Friday, November 24, 2006

BoCo New Music Festival 2006: Day 4

Sorry about the delay, you all knew it was going too well and that I was going to fall off the wagon eventually. Anyway the final night of the new music festival featured conductor Eric Hewitt and his White Rabbit ensemble. Just like the festival openers the Argento Ensemble, these are guys who are actually out there doing it. Nonetheless, after three days of serialesque I had come into this final concert with some preconceptions especially upon receipt of the program notes. I basically spent the whole pre-concert about how I don't like Babbitt very much and how there's no decent electronic music before '95. It sounds pretty stupid now.

This program was presents as the intersection of Webern's technique and American optimism. (In a different way than Ludovico's Cage-n-Feldman fest.) Perhaps fittingly for the end of the festival, the two Webern works acted as relaxations when placed next to the more extended lines of the American works. The first hit was Babbitt's All Set, a serialist piece for the jazz ensemble. I had been trash talking the man, but this drove like nothing else. It didn't sound like the kit was doing any beats, per se, but a pulse was sort of carried by various instruments as a sum. I wonder what sort of jazz Eric Hewitt listens to, his program notes cite Chet Baker and Lee Konitz? I'd say Coleman instead, Zappa more likely.

Like the Berg on Friday, Stravinsky's Three Songs from Shakespeare were a romantic take on tone rows that wasn't that far removed from his own Rake's Progress. The performance was good, except the soprano on the third song clearly had absolutely no idea what she was speaking of. Come on guys, don't sluff off just because it's in English.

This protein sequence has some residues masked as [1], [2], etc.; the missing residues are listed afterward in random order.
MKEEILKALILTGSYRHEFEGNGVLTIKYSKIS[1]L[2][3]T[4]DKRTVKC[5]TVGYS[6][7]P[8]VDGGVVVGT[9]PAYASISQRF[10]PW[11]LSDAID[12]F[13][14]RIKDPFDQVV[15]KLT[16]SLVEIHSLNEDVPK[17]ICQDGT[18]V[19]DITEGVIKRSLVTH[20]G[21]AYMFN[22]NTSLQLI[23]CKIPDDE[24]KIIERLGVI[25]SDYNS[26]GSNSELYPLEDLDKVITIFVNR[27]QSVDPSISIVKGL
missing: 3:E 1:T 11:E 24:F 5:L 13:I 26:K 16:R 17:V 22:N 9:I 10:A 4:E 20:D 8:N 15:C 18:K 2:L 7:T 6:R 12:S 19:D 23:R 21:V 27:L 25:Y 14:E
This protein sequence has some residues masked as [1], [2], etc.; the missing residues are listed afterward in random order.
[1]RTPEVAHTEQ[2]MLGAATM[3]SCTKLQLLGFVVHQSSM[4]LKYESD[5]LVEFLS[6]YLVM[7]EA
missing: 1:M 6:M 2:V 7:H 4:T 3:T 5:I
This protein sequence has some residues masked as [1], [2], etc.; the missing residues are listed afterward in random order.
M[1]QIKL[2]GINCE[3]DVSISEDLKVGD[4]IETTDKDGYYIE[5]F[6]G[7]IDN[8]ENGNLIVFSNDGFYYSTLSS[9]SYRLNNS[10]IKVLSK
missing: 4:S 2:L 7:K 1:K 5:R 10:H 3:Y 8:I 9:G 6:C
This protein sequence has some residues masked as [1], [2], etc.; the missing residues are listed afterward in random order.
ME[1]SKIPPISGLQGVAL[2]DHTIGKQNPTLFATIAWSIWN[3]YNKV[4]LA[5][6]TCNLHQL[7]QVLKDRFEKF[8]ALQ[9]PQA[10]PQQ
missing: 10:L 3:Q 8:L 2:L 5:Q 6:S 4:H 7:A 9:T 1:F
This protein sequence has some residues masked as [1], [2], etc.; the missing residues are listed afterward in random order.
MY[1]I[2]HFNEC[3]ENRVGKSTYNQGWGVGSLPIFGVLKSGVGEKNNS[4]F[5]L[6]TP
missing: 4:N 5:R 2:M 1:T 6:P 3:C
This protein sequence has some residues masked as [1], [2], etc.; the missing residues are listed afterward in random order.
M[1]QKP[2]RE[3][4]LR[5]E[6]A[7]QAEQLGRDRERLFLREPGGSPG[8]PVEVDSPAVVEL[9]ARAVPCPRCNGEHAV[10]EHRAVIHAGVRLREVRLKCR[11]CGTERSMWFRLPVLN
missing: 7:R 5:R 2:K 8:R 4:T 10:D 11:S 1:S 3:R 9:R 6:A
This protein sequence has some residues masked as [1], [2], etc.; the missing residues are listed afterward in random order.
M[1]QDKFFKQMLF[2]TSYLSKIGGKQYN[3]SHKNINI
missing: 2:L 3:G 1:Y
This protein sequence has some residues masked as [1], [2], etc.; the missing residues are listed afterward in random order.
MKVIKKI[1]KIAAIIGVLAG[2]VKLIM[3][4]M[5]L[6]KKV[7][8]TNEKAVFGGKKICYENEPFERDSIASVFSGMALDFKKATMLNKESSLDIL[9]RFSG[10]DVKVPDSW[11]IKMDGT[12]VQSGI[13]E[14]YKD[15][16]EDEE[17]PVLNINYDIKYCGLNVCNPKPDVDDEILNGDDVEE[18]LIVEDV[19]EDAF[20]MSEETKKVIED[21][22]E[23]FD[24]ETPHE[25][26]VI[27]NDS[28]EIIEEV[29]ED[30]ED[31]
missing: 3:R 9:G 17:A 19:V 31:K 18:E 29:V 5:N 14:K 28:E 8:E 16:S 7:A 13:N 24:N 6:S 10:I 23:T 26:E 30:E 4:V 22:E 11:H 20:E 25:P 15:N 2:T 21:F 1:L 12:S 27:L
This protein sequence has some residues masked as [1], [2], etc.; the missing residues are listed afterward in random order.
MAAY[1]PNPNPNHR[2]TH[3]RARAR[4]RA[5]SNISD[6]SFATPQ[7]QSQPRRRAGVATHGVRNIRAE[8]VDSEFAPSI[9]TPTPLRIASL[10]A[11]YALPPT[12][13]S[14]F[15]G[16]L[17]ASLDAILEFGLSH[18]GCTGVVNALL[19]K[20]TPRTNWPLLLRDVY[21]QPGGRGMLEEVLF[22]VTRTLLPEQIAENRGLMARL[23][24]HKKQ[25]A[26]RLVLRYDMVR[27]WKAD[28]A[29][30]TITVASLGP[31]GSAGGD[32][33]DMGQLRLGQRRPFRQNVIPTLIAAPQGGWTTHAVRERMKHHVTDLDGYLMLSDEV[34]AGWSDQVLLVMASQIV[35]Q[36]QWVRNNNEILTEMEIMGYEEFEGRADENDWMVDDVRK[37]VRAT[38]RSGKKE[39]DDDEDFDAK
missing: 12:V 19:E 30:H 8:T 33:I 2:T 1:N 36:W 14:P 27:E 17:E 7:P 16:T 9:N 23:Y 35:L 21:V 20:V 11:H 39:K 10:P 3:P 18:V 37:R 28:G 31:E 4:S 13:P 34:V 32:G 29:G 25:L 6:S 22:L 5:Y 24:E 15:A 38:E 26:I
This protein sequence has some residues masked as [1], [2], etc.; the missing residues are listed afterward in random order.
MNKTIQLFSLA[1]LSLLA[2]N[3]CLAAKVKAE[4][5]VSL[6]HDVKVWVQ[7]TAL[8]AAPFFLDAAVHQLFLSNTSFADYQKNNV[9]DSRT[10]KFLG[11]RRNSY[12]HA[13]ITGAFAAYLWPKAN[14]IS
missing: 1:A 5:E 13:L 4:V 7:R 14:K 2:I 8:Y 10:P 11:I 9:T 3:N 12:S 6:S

The festival as a whole closed with Charles Wuorinen's New York Notes. The piece dates from 1981/2 but at least the festival ended with an active composer. (His Theologoumenon will premiere this season at the BSO.) It's a blistering virtuosic work that features a tape part. This is where things get a little sticky. A lot of electronically generated music gets cheesy way fast, or way boring. Reich famously struck out of his attempts all total electronic music, not mention it obscured the last five years of Zappa's composing. Tone is an issue. The tone on the tape for New York Notes is often buried by the other six parts, and tones Wuorinen used cut through enough. The trouble came with a lengthy "tape cadenza" at the end of the first movement, it played well with others but was extensively irritating by itself. I was concerned that another one would finish the piece and festival. It did end with a tape generated note, but not the Synclavier voice used throughout the rest of the piece. A square wave generated by God himself. Awexome.

After the concert I realized a dig like the piece Philomel, which kind of shot my tape piece and Babbitt prejudices to shit. Festival wrapup tomorrow (yes, a week late I know), which will put me on schedule to start round 2 of the tournament a week late as well. Nice.

No comments: